Los Angeles Times
By: Seema Metha
Nov. 2, 2017
GOP gubernatorial candidate John Cox on Thursday called for reducing regulations and repealing and replacing a longtime state environmental law to decrease income inequality in California.
“The inequality gap in this country is all about the crushing regulations, not least of which in California is CEQA,” or the California Environmental Quality Act, Cox said at the California Economic Summit in San Diego. The law “has basically crushed the ability of people to start their own business,” he said.
The 1970 law is the state’s primary environmental law governing development, which requires developers to disclose and minimize a project’s impact on the environment. It is blamed by many as overly onerous and partly responsible for the state’s housing crisis.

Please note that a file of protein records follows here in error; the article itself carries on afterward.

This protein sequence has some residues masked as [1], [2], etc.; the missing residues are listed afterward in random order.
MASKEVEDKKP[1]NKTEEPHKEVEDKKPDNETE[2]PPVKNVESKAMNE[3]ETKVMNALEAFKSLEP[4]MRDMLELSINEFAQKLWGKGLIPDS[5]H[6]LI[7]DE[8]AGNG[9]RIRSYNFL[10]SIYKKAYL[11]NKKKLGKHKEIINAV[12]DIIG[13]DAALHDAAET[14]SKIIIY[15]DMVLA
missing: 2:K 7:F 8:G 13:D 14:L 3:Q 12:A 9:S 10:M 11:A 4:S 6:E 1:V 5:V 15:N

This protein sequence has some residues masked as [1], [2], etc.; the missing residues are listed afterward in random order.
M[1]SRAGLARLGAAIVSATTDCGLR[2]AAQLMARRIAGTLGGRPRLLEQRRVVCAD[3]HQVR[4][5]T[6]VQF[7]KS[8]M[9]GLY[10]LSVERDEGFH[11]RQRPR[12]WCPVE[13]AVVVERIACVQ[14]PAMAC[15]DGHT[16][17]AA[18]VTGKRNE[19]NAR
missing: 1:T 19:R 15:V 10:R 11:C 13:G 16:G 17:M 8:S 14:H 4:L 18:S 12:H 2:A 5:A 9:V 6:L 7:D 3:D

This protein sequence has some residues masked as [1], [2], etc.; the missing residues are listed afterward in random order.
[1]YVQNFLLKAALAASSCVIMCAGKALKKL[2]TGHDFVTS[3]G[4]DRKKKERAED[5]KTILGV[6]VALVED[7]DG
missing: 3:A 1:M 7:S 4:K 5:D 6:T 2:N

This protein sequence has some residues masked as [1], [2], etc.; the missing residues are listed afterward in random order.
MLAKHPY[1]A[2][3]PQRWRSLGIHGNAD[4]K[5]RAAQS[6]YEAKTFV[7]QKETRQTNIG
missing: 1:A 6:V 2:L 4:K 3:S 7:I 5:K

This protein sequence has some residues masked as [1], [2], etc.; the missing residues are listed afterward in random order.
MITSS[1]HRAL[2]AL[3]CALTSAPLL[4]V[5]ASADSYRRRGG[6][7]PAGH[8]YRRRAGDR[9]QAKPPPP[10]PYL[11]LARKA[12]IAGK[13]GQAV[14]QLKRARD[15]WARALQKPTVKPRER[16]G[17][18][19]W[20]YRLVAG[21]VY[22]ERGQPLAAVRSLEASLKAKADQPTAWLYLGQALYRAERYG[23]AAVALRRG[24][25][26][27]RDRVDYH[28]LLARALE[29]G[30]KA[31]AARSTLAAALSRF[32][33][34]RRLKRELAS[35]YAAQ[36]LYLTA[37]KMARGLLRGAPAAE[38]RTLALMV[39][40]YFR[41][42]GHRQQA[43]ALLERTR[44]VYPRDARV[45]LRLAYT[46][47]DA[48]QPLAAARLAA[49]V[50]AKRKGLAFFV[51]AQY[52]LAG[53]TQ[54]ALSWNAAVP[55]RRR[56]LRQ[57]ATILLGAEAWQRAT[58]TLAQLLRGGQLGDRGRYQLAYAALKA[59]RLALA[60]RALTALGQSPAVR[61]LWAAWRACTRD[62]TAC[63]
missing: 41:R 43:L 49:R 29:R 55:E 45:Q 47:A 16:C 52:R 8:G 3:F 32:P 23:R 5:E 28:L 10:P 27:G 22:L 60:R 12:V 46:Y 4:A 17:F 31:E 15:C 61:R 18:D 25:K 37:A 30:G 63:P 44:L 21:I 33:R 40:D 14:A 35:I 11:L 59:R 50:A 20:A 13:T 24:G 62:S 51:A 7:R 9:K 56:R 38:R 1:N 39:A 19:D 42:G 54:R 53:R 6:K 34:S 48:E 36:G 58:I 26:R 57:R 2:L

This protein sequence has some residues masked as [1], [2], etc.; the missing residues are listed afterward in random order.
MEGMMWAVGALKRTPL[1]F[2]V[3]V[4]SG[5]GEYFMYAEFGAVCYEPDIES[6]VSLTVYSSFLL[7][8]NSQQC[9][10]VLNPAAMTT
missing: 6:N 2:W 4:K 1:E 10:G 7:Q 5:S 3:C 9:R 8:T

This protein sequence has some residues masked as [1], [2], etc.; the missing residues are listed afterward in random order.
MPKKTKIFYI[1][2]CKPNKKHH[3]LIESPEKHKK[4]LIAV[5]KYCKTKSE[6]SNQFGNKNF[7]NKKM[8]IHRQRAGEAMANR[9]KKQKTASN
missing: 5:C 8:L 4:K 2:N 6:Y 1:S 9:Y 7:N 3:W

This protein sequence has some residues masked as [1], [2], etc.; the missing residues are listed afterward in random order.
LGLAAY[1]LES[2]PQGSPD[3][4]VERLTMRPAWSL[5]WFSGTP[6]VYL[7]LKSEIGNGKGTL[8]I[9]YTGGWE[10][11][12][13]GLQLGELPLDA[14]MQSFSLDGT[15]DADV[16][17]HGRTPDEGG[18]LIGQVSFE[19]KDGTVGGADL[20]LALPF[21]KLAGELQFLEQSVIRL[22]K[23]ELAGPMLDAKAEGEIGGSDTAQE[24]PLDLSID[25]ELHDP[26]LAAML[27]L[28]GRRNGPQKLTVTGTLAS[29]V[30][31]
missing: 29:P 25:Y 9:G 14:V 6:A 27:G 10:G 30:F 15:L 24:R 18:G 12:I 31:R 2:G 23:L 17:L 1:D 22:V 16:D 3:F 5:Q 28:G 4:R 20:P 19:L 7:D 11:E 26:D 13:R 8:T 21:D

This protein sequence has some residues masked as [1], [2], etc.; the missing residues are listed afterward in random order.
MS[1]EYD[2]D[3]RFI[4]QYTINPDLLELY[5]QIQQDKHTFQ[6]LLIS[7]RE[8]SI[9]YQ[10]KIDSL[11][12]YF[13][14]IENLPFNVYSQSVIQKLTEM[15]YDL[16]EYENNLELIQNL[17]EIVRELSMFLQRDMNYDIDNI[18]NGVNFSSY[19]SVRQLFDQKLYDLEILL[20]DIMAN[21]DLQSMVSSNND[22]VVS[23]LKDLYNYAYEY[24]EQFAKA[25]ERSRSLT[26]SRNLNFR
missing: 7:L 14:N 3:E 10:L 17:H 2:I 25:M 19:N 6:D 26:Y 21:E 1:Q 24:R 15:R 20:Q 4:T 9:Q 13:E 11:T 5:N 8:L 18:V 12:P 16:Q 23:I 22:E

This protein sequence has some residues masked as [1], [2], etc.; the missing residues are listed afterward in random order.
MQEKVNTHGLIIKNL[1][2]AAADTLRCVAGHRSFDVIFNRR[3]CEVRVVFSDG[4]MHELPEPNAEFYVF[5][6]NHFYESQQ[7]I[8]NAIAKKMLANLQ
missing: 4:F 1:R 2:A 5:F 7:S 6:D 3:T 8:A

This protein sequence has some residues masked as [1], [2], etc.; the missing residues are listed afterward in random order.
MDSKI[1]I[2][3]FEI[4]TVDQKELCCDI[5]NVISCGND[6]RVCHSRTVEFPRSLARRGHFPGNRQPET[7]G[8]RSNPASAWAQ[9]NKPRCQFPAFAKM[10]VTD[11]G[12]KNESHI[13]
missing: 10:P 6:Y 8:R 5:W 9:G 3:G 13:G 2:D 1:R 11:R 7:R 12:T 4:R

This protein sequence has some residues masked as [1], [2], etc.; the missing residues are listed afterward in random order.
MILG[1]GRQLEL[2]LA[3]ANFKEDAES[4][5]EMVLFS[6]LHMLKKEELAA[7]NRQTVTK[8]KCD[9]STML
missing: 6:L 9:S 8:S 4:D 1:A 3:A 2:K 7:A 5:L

Cox said as governor he would campaign around the state urging residents to demand CEQA reform from their elected representatives.
“I think the people of California know that the jig is up, the game is rigged,” Cox said. “They’re sick of it. They want change and in 2018, we’re going to get change.”
In an interview with The Times, the businessman said he supported the GOP tax reform proposal released in Washington on Thursday, especially the reduction in corporate rates, which he said would spur investment and growth.
Proposals that would hammer residents of high-tax states such as California were “the price of compromise,” he said.
Cox added that he would lower tax rates if elected governor.
“The reason New York and California are screaming about this is because our taxes are too damn high,” he said.